The responsibilities of the US do not stop there. Root causes of the miseries of Central Americans include the decades-long wars in El Salvador and Guatemala, for which death squads were trained at the School of the Americas in Georgia. After the wars US policy controlled the economic development of the region to promote exports and favor US corporations, creating more poverty and economic hardship. The US has also meddled in elections in El Salvador, as well as Guatemala, Nicaragua and Honduras, supporting right wing politicians and dictators while undermining progressive developments.

Recognizing that our country is largely responsible for the misery and violence the refugees are fleeing obliges us to act. We each can support refugees, border justice and immigrant rights by signing petitions, contacting our representatives, sending donations, even traveling to the border. We can access the many groups working to end militarization of the border, to end mass detention of asylum seekers, and to normalize the standing of current immigrants without papers. For example, Mijente (https://mijente.net/take-action/) has a campaign to expand sanctuary, a petition to Amazon to end their contracts with the Department of Homeland Security, and other campaigns. The National Network for Immigrant and Refugee Rights (www.nnirr.org), which advocates for the human rights, safety and dignity of all migrants and refugees, provides educational resources. United We Dream (https://unitedwedream.org/), the largest immigrant youth-led network in the country, works to support DACA recipients. To directly support lawyers and aid workers now meeting the caravan of refugees, donations are welcome at https://www.gofundme.com/help-charlene-and-refugee-caravan for legal aid and (https://www.paypal.me/charitysack) for aid including diapers, socks, shoes, warm sweatshirts, gloves, hats, tents, backpacks and strollers.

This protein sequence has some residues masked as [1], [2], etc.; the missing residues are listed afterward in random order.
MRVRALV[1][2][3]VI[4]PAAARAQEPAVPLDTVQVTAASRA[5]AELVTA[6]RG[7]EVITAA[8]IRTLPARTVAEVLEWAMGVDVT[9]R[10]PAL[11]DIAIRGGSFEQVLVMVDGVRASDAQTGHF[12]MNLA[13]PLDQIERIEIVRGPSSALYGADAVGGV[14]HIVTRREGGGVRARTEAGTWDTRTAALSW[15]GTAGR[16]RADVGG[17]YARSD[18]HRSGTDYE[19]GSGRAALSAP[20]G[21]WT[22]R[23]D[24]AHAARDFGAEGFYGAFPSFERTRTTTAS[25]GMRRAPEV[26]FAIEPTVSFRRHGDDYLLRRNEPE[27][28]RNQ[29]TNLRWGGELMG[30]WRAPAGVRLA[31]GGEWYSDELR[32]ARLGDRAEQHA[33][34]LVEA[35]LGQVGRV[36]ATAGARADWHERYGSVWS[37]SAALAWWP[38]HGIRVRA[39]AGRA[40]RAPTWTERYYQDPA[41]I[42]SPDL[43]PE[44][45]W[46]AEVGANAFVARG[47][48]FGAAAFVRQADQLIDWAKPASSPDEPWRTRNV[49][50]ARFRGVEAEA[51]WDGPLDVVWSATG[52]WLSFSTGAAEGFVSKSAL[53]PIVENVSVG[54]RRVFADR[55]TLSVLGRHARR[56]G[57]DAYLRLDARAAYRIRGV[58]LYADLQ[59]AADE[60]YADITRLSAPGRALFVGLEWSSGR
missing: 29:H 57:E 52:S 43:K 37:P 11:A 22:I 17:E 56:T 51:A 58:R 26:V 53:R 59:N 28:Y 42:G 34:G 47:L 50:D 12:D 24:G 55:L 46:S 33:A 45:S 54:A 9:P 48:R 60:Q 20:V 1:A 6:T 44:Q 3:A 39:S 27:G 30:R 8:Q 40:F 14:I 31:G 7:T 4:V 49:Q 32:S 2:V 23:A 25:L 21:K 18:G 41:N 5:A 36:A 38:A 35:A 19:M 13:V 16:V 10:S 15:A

*More photos of the caravan at https://www.facebook.com/charitysackmann/media_set?set=a.10214796113389085&type=3